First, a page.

America Online has refined other aspects of its search tools as well. Users can more easily sort results into different categories using technology AOL originally launched with its Pinpoint Shopping site. It will offer its own "snapshots" of Google's results that link to relevant editorial content or information from other websites, similar to the AskJeeves "smart search" feature.

With small businesses finding pay-per-call an attractive option, that makes the model the next big thing in local search.

Chicago Tribune | Web words become a lucrative market

This article discusses two of the most important aspects of keyword marketing.

First. There is a huge amount of web search taking place, and advertisers are waking up to bidding on search terms.

Second. Near top placement is critical for success in keyword marketing, and the prices for attractive search words is skyrocketing.

Businesses need a balance between keyword marketing and subscription based marketing which allows them to control over time the cost of their advertisements. The economics of traditional Yellow Pages or other directory marketing becomes more attractive as the keywords are bid into the stratosphere.

The downside for traditional Yellow Pages is that over time, more and more references may migrate online, and that could mean a dramatic shift in advertising funds.

Who wins? Google, Yahoo!, and anyone else providing quality search results. Also the companies who place the media for advertisers will be in high demand.

Chicago Tribune | Web words become a lucrative market: "TRENDS: PAYING FOR CLICKS
Web words become a lucrative market
Search results trigger intense price bidding

By Rob Kaiser
Tribune staff reporter
Published January 24, 2005

Companies swarming to have their names and ads appear next to Internet search results have created a burgeoning marketplace for search words, phrases and brand names.

Progressive Insurance pays $8.08 each time somebody clicks on its ad after searching the phrase 'car insurance.' 'Laptop' sells for $2.02 per click, while 'franchise' goes for $5 and 'Internet service provider' for $6. 'Financial help' fetches $5.76, although 'financial advice' only brings in $2.72.

The prices for such words are set through auction-style bidding in which class-action attorneys have run up the word 'Vioxx' to $16.50 per click, while 'mesothelioma,' a cancer caused by asbestos exposure, goes for $39.08.

With Americans conducting more than 4 billion Internet searches monthly, often while shopping for airline tickets, credit cards and millions of other products, companies are battling for top advertising positions on Google, Yahoo and other search engines. The competition has become increasingly sophisticated as companies learn how much business they can generate through the ads.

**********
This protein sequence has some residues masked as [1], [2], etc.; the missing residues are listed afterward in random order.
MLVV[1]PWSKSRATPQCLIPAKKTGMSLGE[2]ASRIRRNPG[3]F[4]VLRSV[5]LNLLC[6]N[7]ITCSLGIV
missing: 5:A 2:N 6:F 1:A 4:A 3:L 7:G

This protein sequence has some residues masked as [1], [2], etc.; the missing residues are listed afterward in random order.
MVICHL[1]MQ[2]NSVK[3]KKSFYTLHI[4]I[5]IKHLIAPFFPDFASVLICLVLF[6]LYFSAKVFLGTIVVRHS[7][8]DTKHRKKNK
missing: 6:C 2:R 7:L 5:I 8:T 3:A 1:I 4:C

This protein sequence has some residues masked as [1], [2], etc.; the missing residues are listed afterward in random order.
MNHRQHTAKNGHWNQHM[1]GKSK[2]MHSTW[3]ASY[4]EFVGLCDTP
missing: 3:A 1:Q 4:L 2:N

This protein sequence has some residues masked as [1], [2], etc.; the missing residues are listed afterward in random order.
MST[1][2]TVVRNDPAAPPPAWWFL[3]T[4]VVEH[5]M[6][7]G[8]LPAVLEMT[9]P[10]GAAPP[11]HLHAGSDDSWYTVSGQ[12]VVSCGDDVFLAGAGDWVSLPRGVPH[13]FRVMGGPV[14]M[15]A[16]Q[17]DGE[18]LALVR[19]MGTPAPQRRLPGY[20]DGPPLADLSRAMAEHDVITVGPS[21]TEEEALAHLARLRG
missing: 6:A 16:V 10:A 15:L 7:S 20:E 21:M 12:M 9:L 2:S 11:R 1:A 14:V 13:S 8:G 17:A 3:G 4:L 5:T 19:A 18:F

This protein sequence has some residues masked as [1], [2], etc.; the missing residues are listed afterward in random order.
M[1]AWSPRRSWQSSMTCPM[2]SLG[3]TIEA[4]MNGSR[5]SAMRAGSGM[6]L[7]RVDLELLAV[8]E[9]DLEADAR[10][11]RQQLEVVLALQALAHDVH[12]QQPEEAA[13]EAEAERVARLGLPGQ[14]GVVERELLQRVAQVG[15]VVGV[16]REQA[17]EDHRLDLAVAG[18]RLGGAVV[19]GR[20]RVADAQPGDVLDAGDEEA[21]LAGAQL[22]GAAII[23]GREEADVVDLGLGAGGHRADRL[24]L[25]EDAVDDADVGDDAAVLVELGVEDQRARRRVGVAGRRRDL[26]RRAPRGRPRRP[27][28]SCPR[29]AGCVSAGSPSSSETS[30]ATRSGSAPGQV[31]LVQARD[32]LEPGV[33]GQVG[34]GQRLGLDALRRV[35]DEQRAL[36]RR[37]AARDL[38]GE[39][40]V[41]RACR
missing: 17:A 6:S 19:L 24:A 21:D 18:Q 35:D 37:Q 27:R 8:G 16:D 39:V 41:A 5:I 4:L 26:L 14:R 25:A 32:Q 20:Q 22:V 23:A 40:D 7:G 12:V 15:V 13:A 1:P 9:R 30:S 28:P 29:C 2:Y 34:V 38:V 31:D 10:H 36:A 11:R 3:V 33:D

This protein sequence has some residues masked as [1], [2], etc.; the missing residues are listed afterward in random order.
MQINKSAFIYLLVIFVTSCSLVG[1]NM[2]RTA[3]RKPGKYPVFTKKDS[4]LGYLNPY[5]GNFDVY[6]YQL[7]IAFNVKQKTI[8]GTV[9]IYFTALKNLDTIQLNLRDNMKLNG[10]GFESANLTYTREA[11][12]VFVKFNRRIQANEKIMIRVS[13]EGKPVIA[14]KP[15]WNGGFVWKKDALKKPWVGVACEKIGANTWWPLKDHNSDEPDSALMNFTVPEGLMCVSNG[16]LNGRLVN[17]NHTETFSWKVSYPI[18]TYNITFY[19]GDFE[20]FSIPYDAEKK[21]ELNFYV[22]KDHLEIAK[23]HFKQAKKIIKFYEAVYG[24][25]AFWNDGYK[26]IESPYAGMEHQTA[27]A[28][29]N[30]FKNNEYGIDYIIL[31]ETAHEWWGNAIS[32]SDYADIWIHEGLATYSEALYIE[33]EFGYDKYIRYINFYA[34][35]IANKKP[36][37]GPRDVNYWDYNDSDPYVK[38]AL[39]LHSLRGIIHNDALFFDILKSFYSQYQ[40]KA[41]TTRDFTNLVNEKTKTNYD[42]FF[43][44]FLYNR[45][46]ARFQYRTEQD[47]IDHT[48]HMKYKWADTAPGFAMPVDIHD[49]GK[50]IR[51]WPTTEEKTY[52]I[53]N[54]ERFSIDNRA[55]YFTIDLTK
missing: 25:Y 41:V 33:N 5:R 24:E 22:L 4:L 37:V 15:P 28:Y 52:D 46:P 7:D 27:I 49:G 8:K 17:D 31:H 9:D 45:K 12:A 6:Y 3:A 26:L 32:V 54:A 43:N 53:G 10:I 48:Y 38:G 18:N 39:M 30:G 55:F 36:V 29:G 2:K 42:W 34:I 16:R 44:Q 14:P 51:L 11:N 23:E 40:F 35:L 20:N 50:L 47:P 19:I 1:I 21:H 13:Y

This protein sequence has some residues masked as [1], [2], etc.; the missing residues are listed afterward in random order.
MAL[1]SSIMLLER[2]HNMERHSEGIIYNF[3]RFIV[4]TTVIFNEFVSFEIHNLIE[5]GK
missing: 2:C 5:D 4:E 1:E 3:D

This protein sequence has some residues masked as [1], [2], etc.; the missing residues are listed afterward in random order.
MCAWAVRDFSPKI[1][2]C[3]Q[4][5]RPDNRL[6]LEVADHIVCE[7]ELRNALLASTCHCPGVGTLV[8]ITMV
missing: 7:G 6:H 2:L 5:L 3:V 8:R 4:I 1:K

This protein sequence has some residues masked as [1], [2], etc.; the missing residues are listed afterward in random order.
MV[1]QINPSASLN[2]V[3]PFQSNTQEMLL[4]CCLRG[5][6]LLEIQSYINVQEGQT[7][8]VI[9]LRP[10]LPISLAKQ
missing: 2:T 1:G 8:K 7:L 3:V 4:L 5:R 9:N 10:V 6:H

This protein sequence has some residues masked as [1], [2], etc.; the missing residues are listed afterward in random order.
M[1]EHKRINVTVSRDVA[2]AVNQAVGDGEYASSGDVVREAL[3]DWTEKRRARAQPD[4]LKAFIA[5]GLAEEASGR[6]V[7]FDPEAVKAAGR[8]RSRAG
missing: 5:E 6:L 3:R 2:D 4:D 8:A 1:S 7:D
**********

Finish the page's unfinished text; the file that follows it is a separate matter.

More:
Similar to stocks, the prices of particular words and phrases constantly fluctuate as businesses jockey for top positions.

But the overall market has exploded, with companies ranging from United Airlines to a Highland Park teddy bear retailer spending a total of an estimated $4 billion last year on Internet search ads. That's up from less than $1 billion just two years earlier, according to PricewaterhouseCoopers LLP, which studies the market for the Interactive Advertising Bureau.

'It's done wonders for our business,' said William Burr, owner of S&W Manufacturing Co. in Bensenville, which makes indus"

Tuesday, January 25, 2005

Deutsche Bank - Equity Research

Here's the latest research report from Deutsche Bank on the Yellow Pages industry. BellSouth finally reversed their revenue trend and reported a quarter with positive growth, but their gross margins slipped a tad. Their margins are still phenomenal, so I wouldn't sweat it.

BellSouth teamed up with SBC late last year to buy the domain name for a cool $97.5 million. It will be at least a year before you see any revenue impact, but it shows a commitment on a long term strategy to build their online properties.

There is so much life left in the print properties that I believe it will be another 5 years before online sales make up a meaningful component of their revenue.

R.H. Donnelley {Ticker: RHD, Closing Price: USD 58.80, Target Price:
USD 61, Recommendation: BUY}.


BellSouth reported 4Q yellow pages revenue growth of 1.1%, the
company's first positive growth rate in at least five quarters, and
a steady acceleration over that same period. Additionally,
management stated that they expect "modest revenue growth" in 2005,
after declining 1.5% in 2004. The main negative in the yellow pages